In an ocean of guitarists vying for online and social media stardom, Luca Stricagnoli has no trouble standing out.
His jaw-dropping fingerstyle covers of songs like The White Stripes’ Seven Nation Army and Lynyrd Skynyrd’s Sweet Home Alabama are impressive enough, but even more unbelievable are his self-designed Frankenstein-esque instruments.
They include a triple-neck acoustic guitar boasting both six- and seven-string necks and an acoustic bass, and his newer reversed slide neck, a contraption that attaches to the upper bout of a standard acoustic to make possible a whole new range of sounds.
And he showcases the latter in his latest video, an eye-watering cover of Dire Straits’ Money For Nothing, from the band’s 1985 album, Brothers in Arms.
The device – designed by Stricagnoli and built by Italian luthier Davide Serracini – is essentially a headless, bodiless four-string guitar with a slide clamped to the strings, but movable along the fingerboard.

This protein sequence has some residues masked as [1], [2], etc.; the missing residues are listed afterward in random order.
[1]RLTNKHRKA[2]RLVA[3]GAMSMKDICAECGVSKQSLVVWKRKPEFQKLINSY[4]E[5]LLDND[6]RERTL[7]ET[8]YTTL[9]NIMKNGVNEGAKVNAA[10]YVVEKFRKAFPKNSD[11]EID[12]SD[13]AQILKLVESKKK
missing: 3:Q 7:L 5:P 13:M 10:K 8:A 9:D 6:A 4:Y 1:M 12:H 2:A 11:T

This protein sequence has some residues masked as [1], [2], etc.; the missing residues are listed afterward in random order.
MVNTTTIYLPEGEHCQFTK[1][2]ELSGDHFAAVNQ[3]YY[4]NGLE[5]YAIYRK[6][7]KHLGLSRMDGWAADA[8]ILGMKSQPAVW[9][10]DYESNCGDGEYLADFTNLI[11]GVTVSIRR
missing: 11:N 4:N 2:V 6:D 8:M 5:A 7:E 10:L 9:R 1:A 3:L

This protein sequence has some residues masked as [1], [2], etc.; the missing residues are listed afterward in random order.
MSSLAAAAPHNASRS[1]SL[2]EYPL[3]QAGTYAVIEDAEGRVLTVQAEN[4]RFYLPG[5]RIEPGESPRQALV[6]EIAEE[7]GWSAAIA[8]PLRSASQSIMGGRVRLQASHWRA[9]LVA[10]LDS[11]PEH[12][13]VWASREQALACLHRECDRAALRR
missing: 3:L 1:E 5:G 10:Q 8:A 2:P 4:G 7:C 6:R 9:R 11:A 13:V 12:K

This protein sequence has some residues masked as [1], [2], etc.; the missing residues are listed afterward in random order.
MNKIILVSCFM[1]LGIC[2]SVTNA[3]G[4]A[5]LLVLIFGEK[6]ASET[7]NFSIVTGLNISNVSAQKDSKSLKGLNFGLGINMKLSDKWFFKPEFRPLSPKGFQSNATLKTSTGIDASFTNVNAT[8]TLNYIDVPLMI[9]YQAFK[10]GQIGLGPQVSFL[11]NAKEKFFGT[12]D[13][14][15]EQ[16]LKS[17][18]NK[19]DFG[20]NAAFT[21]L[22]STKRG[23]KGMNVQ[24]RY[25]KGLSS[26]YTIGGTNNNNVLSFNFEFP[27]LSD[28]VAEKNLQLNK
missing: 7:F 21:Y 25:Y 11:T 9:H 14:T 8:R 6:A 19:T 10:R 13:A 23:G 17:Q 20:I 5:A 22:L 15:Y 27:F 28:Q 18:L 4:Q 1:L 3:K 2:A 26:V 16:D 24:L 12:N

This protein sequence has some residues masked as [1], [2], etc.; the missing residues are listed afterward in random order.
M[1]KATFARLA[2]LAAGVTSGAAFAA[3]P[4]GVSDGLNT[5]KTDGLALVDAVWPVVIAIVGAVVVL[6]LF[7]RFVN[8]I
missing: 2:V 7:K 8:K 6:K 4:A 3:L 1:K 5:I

Playing the track’s hook using the reversed slide neck with his right hand, while playing an accompanying tapping part on the regular six-string acoustic neck with his left, Stricagnoli reminds us of his formidable ambidexterity, before adding a sense of rhythm in the verse with some ultra-tight percussive slaps.
“Money For Nothing by Dire Straits is a true classic, played by so many guitarists all over the world,” Stricagnoli says. “This iconic riff by Mark Knopfler has already been performed in all sorts of ways, but never on a reversed slide neck.”
The Italian virtuoso sat down with Guitar World last year to wax lyrical on his insane acoustic chops.
“My dream when I started getting into fingerstyle guitar was to bring my own contribution to the way guitar is played,” he said. “I want to leave a mark for the new wave of guitar players, and maybe one day – 20 or 30 years later – a guitarist says, ‘I play this weird way because of Luca Stricagnoli.’ That would be a life goal.”